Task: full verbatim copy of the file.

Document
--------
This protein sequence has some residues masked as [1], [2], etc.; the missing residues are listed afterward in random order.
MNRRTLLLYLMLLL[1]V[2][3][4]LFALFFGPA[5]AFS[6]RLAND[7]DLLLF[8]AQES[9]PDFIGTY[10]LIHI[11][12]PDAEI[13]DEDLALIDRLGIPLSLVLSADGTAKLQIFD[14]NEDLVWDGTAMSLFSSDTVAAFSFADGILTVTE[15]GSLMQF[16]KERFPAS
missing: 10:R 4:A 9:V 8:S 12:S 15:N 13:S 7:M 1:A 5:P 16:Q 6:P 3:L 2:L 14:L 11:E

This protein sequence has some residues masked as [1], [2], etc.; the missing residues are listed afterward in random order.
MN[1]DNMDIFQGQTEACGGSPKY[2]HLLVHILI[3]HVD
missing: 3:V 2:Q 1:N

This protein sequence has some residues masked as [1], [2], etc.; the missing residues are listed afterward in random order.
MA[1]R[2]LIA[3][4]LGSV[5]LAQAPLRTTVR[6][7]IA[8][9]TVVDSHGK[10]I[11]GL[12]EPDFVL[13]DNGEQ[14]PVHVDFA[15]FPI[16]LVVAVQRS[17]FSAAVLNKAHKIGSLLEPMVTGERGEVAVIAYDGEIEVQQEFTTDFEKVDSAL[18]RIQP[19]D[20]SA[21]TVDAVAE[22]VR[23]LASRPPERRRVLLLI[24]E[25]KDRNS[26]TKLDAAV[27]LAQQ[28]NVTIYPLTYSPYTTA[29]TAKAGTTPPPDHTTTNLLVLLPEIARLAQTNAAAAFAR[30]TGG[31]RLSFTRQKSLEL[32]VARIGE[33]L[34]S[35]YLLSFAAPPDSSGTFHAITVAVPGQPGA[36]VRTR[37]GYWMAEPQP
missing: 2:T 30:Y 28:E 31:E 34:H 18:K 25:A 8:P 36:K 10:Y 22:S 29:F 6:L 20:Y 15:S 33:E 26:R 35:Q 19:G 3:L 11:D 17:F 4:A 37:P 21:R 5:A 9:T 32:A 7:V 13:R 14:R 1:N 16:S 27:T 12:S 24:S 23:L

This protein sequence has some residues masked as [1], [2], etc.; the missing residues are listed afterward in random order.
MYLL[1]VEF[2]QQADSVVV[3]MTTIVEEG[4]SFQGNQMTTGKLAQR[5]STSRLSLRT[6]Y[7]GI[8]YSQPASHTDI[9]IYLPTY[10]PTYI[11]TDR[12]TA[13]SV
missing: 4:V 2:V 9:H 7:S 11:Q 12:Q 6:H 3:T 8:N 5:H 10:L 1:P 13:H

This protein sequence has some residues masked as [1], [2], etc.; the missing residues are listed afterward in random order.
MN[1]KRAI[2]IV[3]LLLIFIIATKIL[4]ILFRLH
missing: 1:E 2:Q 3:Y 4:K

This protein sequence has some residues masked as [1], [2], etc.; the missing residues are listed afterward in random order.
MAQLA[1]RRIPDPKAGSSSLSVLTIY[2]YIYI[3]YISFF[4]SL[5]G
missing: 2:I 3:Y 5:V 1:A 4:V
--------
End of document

This protein sequence has some residues masked as [1], [2], etc.; the missing residues are listed afterward in random order.
MNRRTLLLYLMLLL[1]V[2][3][4]LFALFFGPA[5]AFS[6]RLAND[7]DLLLF[8]AQES[9]PDFIGTY[10]LIHI[11][12]PDAEI[13]DEDLALIDRLGIPLSLVLSADGTAKLQIFD[14]NEDLVWDGTAMSLFSSDTVAAFSFADGILTVTE[15]GSLMQF[16]KERFPAS
missing: 10:R 4:A 9:V 8:S 12:S 15:N 13:S 7:M 1:A 5:P 16:Q 6:P 3:L 2:L 14:L 11:E

This protein sequence has some residues masked as [1], [2], etc.; the missing residues are listed afterward in random order.
MN[1]DNMDIFQGQTEACGGSPKY[2]HLLVHILI[3]HVD
missing: 3:V 2:Q 1:N

This protein sequence has some residues masked as [1], [2], etc.; the missing residues are listed afterward in random order.
MA[1]R[2]LIA[3][4]LGSV[5]LAQAPLRTTVR[6][7]IA[8][9]TVVDSHGK[10]I[11]GL[12]EPDFVL[13]DNGEQ[14]PVHVDFA[15]FPI[16]LVVAVQRS[17]FSAAVLNKAHKIGSLLEPMVTGERGEVAVIAYDGEIEVQQEFTTDFEKVDSAL[18]RIQP[19]D[20]SA[21]TVDAVAE[22]VR[23]LASRPPERRRVLLLI[24]E[25]KDRNS[26]TKLDAAV[27]LAQQ[28]NVTIYPLTYSPYTTA[29]TAKAGTTPPPDHTTTNLLVLLPEIARLAQTNAAAAFAR[30]TGG[31]RLSFTRQKSLEL[32]VARIGE[33]L[34]S[35]YLLSFAAPPDSSGTFHAITVAVPGQPGA[36]VRTR[37]GYWMAEPQP
missing: 2:T 30:Y 28:E 31:E 34:H 18:K 25:A 8:P 36:K 10:Y 22:S 29:F 6:L 20:Y 15:S 33:E 26:R 35:Q 19:G 3:L 11:D 17:F 4:A 37:P 21:R 5:A 9:T 32:A 7:V 13:R 14:R 1:N 16:S 27:T 12:S 24:S 23:L

This protein sequence has some residues masked as [1], [2], etc.; the missing residues are listed afterward in random order.
MYLL[1]VEF[2]QQADSVVV[3]MTTIVEEG[4]SFQGNQMTTGKLAQR[5]STSRLSLRT[6]Y[7]GI[8]YSQPASHTDI[9]IYLPTY[10]PTYI[11]TDR[12]TA[13]SV
missing: 4:V 2:V 9:H 7:S 11:Q 12:Q 6:H 3:T 8:N 5:H 10:L 1:P 13:H

This protein sequence has some residues masked as [1], [2], etc.; the missing residues are listed afterward in random order.
MN[1]KRAI[2]IV[3]LLLIFIIATKIL[4]ILFRLH
missing: 1:E 2:Q 3:Y 4:K

This protein sequence has some residues masked as [1], [2], etc.; the missing residues are listed afterward in random order.
MAQLA[1]RRIPDPKAGSSSLSVLTIY[2]YIYI[3]YISFF[4]SL[5]G
missing: 2:I 3:Y 5:V 1:A 4:V